Kyle of Lochalsh


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Picturesque Eilean Donan Castle, linked to the mainland with an elegant stone bridge, is one of Scotland’s most photographed castles. The castle was built in the 13th century and restored in the 19th after it was destroyed during the 18th-century Jacobite rebellions. We took the scenic train ride from Inverness to the Kyle of Lochalsh, and had a great day day touring the area by bike.

Below are trip highlights from October 9, 2017 in the Scottish Higlands. Click any image for a larger view, or click the position to view the location on a map. And a live map of our current route and most recent log entries always is available at http://mvdirona.com/maps

10/9/2017
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ScotRail

Richard Green recommended we take the scenic train ride from Inverness to the Kyle of Lochalsh. So we purchased tickets and also booked bicycle reservations to ride out to Eilean Donan Castle.
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Caledonian Canal

Crossing the Caledonian Canal by train. We’ve been to this crossing by bicycle and train now. Soon we’ll be here by boat.
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River Conan

Pedestrian and car bridges crossing the River Conan near Mayburgh.
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Loch Garve

Loch Garve with Meall Ruighe an Fhirch (left with antennas) and Carn Fearna (right). Both are 1417ft (432m) high.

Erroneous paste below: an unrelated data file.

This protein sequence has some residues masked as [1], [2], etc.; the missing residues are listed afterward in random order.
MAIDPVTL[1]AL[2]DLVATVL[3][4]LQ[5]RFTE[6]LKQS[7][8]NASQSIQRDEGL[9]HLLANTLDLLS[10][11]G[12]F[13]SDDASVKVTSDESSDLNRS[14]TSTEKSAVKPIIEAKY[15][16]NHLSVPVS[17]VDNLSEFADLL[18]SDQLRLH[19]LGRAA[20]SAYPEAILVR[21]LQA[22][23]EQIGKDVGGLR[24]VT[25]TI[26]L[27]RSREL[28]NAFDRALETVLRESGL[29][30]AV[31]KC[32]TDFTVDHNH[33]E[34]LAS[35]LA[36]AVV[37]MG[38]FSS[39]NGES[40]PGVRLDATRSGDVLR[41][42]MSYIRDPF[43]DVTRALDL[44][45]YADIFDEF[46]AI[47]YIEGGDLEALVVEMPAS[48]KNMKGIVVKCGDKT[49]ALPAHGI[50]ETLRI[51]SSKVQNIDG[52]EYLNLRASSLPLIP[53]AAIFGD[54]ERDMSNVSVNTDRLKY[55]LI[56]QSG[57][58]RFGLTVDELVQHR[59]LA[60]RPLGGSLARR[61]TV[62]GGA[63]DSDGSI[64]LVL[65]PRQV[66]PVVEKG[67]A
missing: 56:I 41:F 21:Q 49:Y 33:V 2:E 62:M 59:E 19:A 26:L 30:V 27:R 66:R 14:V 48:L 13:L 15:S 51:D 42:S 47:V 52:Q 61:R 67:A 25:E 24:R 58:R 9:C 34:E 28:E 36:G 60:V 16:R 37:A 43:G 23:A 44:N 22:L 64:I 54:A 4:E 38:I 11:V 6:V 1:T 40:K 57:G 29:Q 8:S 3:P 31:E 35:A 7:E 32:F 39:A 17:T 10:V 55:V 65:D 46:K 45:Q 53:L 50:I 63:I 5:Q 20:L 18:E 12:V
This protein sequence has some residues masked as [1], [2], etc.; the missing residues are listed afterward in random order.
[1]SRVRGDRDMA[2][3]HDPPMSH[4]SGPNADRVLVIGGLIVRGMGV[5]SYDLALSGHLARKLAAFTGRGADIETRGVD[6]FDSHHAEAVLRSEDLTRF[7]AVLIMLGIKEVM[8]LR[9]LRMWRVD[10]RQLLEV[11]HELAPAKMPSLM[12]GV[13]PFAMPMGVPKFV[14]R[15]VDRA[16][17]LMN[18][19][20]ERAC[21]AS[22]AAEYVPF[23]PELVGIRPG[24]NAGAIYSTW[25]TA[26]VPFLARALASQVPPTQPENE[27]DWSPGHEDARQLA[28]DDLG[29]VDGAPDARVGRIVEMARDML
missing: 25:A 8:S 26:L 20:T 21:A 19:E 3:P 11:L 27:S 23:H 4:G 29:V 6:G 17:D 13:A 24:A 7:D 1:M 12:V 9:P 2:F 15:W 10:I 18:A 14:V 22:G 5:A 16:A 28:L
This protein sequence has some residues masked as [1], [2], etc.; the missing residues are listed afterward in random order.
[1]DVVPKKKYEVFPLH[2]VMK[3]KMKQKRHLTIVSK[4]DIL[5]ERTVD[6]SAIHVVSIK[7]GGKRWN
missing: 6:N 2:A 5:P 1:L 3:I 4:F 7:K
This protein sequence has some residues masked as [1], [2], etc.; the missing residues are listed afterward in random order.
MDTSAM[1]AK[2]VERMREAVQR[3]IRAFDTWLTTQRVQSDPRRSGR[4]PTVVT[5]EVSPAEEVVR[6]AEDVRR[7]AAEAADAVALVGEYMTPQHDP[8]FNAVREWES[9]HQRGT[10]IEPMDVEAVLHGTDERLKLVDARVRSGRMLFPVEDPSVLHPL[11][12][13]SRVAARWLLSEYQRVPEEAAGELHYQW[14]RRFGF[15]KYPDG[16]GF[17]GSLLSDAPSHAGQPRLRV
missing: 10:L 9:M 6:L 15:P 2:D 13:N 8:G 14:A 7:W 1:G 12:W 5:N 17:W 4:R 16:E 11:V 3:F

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River Bran

The River Bran draining Loch Gowan near Achnasheen.
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Loch Dughaill

Looking south to Loch Dughaill with 2,000ft (600m) ridges beyond.
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New Kelso

2,391ft (729m) Glas Bheinn in the distance, with tree farms on the lower slopes.
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Plockton

The tree-covered islet of Sgeir Bhuidhe with Plockton visible across the harbour.
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Skye

The hills of Skye visible in the distance across Inner Sound.
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End of Line

Kyle of Lochalsh is the literal end of the train line. We’d really enjoyed the trip—the scenery was fabulous.
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Lochalsh Hotel

The grand-looking Lochalsh Hotel along the Kyle waterfront.
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Main Street

Main Street in Kyle of Lochalsh. Before the bridge to Skye was opened in 1995, Kyle was the main ferry terminal to Skye. Kyle still is a popular tourist destination, but is less busy than it once was.
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Hector’s Brothy

We had a good lunch at Hector’s Brothy cafe in Kyle and got a giggle out of some of their retro posters on the wall.
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Loch Alsh Viewpoint

After lunch, we set out on our bike ride to Eilean Donan Castle. We had to climb a reasonable steep hill initially, but the reward was this view from the Loch Alsh Viewpoint. In the foreground is the Kyle commercial docks, with the bridge to Skye visible beyond and the Isle of Skye in the distance.
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Loch Long

Looking up Loch Long, near Eilean Donan Castle, with the village of Dornie on the opposite shore.